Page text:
â€œUnless we want to look like a museum, we had to change and change pretty radically,â€ he added.
For the past year, Ms. Wintour has been focused on the next step of the process: turning seven of CondÃ© Nastâ€™s biggest publications â€” Vogue, GQ, Wired, Architectural Digest, Vanity Fair, CondÃ© Nast Traveler and Glamour â€” into global brands, each under one leader, cutting costs and streamlining the sharing of content across both print magazines and digital platforms.
â€œInstead of having 27 Vogues or 10 Vogues go after one story, we have one global Vogue go after it,â€ Ms. Wintour said. â€œSo itâ€™s more like a global newsroom with different hubs.â€
The switch in focus from local to global has not gone down well everywhere. Tina Brown, the former editor of The New Yorker and Vanity Fair, filleted the plan as â€œsuicidalâ€ in an interview in August with The Times of London.
â€œObviously there are some stories that work, particularly if you think about fashion, thatâ€™s a global language, and music, so there are stories that will work across all territories and then those that absolutely wonâ€™t,â€ Ms. Wintour said. â€œWeâ€™re very aware of that.â€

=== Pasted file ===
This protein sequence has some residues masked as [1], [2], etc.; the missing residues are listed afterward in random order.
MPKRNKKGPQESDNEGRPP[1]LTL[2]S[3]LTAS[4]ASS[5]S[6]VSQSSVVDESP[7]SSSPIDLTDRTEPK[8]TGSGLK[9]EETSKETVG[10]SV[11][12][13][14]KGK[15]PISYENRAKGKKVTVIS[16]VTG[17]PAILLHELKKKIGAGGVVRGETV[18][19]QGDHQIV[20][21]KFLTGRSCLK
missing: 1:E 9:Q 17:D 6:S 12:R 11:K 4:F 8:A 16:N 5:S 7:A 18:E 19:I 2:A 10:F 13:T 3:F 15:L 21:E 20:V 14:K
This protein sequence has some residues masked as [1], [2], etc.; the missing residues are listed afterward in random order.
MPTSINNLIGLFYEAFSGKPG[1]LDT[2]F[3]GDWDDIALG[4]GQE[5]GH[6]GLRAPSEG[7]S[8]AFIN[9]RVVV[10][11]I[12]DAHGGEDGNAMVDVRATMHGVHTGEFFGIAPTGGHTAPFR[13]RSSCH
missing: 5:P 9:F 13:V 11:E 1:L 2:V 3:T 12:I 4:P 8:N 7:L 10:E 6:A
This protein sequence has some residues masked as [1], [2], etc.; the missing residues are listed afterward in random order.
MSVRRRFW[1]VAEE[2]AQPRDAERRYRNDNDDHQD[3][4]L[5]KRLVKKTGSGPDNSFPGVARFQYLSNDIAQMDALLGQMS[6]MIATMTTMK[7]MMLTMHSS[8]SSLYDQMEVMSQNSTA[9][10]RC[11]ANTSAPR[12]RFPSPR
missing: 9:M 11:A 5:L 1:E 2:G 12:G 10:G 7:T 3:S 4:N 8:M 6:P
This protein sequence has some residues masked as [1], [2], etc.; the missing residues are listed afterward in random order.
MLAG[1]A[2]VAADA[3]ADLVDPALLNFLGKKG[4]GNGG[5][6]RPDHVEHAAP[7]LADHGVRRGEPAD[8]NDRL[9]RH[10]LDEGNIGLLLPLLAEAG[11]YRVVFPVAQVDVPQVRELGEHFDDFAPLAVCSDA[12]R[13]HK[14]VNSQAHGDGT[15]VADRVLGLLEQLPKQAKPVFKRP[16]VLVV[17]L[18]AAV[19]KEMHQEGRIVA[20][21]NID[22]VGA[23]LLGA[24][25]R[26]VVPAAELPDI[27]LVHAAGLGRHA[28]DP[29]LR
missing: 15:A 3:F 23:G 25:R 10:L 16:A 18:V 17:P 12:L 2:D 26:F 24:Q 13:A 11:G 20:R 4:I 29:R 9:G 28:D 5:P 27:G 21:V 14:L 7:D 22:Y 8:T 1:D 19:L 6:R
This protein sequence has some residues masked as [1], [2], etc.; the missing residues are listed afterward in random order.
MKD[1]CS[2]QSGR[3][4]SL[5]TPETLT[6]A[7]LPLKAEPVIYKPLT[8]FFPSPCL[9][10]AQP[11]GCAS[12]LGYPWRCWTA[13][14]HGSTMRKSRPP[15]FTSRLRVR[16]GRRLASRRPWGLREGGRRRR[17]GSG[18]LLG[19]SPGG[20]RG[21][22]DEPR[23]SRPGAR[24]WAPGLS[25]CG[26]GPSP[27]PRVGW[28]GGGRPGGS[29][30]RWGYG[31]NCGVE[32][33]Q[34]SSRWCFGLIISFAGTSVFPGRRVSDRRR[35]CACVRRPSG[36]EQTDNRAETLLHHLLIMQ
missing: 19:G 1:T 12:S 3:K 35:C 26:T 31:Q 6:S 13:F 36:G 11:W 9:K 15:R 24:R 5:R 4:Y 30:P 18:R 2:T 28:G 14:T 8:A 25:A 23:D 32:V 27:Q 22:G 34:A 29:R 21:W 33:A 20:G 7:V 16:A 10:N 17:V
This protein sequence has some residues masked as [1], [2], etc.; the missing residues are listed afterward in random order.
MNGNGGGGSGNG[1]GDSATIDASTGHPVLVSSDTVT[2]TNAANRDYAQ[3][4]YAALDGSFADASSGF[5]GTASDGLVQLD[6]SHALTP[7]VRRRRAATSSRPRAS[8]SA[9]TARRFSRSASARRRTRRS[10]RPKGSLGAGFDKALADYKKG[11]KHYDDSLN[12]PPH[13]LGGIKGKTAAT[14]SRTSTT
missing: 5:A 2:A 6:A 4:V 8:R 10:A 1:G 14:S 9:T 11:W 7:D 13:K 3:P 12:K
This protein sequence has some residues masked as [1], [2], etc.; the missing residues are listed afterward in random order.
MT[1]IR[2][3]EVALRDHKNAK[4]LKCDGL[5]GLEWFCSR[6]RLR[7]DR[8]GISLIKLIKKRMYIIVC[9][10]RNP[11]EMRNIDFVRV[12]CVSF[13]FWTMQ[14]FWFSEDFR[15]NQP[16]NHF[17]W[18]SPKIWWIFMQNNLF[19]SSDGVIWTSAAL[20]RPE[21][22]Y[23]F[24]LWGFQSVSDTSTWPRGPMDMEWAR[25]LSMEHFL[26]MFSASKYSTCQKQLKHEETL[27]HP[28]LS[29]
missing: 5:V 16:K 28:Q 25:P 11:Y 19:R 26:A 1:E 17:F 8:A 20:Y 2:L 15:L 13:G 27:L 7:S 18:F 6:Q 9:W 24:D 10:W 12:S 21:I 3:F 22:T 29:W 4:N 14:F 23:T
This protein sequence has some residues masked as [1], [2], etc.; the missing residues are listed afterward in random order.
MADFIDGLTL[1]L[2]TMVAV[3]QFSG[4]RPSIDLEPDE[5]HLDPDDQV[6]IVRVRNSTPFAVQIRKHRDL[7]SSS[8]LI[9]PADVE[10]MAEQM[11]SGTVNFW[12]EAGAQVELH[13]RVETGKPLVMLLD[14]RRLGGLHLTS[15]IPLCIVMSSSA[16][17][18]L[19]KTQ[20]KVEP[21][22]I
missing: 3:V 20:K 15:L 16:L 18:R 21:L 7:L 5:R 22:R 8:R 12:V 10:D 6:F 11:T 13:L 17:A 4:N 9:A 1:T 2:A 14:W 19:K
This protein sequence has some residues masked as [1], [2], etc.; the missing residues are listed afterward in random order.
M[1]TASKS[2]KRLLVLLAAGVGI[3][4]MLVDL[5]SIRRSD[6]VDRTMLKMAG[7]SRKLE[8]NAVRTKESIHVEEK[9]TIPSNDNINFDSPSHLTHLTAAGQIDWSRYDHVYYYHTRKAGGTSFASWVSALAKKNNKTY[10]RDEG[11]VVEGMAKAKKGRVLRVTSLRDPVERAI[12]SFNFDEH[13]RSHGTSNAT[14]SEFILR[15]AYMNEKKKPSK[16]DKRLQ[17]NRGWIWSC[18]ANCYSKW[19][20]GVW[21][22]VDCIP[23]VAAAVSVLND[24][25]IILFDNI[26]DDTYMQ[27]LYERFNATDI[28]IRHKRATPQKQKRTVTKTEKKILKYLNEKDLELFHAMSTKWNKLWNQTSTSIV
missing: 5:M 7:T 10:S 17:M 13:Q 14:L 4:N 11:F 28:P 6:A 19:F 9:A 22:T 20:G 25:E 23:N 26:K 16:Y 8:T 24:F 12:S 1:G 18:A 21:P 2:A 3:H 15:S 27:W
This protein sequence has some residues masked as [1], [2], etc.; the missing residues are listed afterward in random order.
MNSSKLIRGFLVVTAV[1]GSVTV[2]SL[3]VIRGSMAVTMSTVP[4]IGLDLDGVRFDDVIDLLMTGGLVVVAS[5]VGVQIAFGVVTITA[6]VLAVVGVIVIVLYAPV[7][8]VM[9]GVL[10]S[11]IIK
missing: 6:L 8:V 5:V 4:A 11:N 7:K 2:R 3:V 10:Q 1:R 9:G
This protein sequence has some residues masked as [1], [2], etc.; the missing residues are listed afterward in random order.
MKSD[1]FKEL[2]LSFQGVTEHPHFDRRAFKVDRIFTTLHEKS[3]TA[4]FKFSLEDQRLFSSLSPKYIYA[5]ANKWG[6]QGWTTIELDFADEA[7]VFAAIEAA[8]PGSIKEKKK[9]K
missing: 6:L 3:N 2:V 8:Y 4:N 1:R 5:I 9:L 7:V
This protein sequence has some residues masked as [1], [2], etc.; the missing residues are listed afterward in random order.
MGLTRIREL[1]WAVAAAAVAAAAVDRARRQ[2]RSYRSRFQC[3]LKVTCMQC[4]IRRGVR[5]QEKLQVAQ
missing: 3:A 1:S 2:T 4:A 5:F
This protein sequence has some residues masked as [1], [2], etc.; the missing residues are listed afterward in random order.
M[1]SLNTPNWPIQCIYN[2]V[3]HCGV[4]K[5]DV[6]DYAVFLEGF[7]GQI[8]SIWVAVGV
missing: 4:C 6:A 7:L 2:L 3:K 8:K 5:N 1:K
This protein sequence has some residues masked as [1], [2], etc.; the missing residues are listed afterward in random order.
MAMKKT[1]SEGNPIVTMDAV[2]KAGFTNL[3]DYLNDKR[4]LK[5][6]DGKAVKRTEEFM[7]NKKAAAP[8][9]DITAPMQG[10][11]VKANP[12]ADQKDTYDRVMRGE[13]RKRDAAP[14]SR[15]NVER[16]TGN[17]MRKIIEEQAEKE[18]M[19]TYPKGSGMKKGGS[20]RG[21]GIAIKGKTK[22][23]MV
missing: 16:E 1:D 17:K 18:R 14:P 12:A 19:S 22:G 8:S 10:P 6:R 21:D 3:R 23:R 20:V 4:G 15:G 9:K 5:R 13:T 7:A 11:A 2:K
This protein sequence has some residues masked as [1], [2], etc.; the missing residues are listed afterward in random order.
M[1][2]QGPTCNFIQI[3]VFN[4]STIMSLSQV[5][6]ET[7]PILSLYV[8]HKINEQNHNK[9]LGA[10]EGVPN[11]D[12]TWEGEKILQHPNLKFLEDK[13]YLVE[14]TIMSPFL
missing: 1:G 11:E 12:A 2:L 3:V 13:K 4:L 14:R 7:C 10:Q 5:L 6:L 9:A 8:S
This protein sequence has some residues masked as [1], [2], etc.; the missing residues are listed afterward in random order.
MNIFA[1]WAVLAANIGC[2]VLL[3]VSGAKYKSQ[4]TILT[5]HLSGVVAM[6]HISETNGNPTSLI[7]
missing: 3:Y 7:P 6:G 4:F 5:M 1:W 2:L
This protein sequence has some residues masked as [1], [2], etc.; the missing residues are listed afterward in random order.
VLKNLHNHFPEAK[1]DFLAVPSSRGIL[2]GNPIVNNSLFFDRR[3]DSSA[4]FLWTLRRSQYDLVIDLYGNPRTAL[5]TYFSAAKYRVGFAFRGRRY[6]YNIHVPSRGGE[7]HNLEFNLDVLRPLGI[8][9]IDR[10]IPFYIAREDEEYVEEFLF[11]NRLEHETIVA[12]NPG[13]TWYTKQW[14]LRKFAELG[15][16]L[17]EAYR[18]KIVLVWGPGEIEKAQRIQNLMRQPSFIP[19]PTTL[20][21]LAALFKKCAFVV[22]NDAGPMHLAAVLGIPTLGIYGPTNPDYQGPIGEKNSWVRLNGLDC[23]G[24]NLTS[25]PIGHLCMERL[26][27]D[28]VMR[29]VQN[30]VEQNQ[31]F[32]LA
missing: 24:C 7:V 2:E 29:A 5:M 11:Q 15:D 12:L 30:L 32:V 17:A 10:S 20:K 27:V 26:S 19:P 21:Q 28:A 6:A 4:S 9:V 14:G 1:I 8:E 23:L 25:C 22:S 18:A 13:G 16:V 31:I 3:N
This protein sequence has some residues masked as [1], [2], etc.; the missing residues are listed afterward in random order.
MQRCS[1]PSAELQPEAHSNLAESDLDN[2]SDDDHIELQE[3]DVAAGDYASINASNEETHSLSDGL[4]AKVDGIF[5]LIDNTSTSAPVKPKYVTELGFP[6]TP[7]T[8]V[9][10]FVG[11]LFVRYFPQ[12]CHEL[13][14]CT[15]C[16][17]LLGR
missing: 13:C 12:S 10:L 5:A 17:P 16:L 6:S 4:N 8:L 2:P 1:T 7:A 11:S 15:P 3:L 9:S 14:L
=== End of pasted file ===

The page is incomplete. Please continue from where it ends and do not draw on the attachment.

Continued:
Ms. Wintour is also ensuring that there are unlikely to be any more Anna Wintours â€” no more imperial editors in chief each with their own fiefs, a job Ms. Wintour herself helped create as a stylish but exacting gatekeeper of fashion and culture. The brands are now run by â€œglobal editorial directors,â€ most of whom are based in New York, with regional heads of content reporting to them.
â€œBefore, you created stories for publication and it came out once a month and that was great,â€ she said, describing the old domain of an editor in chief. Now the global editorial directors and heads of content are working across platforms that include â€œdigital, video, short and long form, social, events, philanthropic endeavors, membership, consumer, e-commerce,â€ Ms. Wintour said.
â€œYou touch so many different worlds,â€ she added. â€œHonestly, who wouldnâ€™t want that job?â€
In the midst of the change at CondÃ© Nast, plenty of people decided they didnâ€™t.